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Functional medicine is a form of alternative medicine that encompasses a number of unproven and disproven methods and treatments. Its proponents claim that it focuses on the "root causes" of diseases based on interactions between the environment and the gastrointestinal, endocrine, and immune systems to develop "individualized treatment plans." It has been described as pseudoscience, quackery, and at its essence a rebranding of complementary and alternative medicine.
Functional medicine was created by Jeffrey Bland. Bland founded The Institute for Functional Medicine (IFM) in the early 1990s as part of one of his companies HealthComm. IFM, which promotes functional medicine, became a registered non-profit in 2001. Today Mark Hyman is one of the leading proponents.
The discipline of functional medicine is vaguely defined by its proponents. Oncologist David Gorski has written that the vagueness is a deliberate tactic that makes functional medicine difficult to challenge, but that in general its practice centers on unnecessary and expensive testing procedures performed in the name of "holistic" health care.
Proponents of functional medicine oppose established medical knowledge and reject its models, instead adopting a model of disease based on the notion of "antecedents", "triggers", and "mediators". These are meant to correspond to the underlying causes, the immediate causes, and the particular characteristics of a person's illness respectively. A functional medicine practitioner will devise a "matrix" from these factors which acts as a basis for treatment.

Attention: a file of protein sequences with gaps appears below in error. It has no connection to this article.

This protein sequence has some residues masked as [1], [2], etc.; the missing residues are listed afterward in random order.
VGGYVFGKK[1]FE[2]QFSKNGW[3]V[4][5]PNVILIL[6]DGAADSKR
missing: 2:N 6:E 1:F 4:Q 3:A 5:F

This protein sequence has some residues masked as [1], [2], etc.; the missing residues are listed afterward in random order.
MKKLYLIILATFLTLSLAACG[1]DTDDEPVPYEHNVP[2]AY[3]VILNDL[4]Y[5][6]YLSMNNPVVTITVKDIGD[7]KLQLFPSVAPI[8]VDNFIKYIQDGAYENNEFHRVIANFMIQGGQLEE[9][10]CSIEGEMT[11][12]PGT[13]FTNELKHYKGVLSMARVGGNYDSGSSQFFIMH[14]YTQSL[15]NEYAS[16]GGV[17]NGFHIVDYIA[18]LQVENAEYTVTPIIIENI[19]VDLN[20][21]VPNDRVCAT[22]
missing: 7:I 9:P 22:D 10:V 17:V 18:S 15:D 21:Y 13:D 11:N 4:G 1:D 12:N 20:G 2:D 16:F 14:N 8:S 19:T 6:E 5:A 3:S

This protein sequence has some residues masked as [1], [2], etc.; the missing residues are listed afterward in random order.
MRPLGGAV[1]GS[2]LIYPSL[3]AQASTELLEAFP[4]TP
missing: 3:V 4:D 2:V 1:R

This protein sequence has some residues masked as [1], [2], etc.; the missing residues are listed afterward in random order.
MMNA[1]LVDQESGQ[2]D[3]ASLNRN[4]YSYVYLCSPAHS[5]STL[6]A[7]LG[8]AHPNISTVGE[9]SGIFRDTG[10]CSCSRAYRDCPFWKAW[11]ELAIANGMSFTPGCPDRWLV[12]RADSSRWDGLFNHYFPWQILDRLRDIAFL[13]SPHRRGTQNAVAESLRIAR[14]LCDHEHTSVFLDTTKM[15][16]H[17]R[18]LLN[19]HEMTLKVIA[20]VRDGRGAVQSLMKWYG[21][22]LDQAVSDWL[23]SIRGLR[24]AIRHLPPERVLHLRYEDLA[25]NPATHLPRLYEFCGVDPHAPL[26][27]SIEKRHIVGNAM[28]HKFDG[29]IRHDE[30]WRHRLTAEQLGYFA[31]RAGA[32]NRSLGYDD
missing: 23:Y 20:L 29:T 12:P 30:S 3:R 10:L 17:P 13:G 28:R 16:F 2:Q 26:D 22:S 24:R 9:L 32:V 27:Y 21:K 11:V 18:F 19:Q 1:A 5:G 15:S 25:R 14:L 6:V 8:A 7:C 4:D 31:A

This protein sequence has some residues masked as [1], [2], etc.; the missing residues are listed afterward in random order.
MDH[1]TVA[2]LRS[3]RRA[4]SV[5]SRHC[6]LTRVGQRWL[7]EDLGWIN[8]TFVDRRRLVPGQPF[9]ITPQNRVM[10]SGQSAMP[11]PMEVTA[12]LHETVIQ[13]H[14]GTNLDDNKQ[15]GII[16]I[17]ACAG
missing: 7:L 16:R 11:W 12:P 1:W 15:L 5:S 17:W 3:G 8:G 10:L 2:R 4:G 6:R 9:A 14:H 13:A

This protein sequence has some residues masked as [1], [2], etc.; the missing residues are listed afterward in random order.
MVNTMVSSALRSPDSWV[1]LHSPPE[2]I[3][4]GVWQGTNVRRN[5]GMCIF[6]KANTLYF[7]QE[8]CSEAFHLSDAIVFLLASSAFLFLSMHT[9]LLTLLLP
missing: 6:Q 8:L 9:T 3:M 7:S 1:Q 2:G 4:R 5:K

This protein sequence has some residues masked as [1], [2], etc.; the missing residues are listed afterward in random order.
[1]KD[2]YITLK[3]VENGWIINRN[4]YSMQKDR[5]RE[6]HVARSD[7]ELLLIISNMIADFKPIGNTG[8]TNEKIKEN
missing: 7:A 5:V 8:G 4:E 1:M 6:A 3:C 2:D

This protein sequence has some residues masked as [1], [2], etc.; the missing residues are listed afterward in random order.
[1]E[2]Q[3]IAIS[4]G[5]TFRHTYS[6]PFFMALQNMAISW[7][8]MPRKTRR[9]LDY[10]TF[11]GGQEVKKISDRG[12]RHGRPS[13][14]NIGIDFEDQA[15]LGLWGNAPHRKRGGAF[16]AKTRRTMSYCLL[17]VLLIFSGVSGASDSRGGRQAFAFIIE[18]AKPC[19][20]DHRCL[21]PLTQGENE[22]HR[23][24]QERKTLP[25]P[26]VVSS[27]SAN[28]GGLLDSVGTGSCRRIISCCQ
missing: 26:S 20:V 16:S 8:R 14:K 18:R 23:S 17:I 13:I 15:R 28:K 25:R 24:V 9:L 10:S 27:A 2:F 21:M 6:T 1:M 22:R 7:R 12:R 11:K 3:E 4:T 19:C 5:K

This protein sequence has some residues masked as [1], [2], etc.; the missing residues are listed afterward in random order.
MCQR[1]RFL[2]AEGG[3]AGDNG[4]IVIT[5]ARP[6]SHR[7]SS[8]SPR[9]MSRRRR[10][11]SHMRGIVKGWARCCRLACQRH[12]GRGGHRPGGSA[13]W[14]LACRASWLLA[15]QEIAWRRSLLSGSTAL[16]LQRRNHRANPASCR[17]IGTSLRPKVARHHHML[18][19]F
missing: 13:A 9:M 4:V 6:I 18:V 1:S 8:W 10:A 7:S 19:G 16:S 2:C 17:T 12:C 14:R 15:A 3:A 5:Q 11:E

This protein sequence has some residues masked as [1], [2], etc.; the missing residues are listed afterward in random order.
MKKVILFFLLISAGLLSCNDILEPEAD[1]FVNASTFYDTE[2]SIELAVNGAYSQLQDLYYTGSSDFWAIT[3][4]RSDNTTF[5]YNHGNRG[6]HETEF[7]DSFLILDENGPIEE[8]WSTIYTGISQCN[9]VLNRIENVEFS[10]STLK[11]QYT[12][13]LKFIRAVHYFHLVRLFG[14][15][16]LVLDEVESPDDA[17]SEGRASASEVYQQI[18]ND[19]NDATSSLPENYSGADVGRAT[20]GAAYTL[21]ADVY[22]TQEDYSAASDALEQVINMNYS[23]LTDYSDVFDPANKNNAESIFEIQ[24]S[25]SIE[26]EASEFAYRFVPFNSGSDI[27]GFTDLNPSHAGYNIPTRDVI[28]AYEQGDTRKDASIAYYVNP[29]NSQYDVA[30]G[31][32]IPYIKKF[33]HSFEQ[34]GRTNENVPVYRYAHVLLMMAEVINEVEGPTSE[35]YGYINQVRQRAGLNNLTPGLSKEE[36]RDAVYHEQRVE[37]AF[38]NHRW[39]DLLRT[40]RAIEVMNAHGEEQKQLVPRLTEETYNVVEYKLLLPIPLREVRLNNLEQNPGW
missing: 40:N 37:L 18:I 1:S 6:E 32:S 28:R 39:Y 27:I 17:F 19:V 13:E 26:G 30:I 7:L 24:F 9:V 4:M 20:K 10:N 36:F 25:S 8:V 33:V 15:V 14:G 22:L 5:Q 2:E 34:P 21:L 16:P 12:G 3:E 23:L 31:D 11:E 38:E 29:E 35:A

Functional medicine practitioners claim to diagnose and treat conditions that have been found by research studies to not exist, such as adrenal fatigue and numerous imbalances in body chemistry. Despite lacking evidence or studies to back up his claim, Joe Pizzorno, a major figure in functional medicine, purports that 25% of people in the United States have heavy metal poisoning and need to undergo detoxification. Scientists state that claimed detox supplements are a waste of time and money.
In 2014, the American Academy of Family Physicians withdrew granting of course credits for functional medicine courses, having identified some of its treatments as "harmful and dangerous" In 2018, it partly lifted the ban, but only to allow teaching an overview of functional medicine, not to teach its practice.
The opening of centers for functional medicine at the Cleveland Clinic Foundation and at the George Washington University has been described by Gorski as an "unfortunate" example of pseudoscientific quackery infiltrating medical academia.
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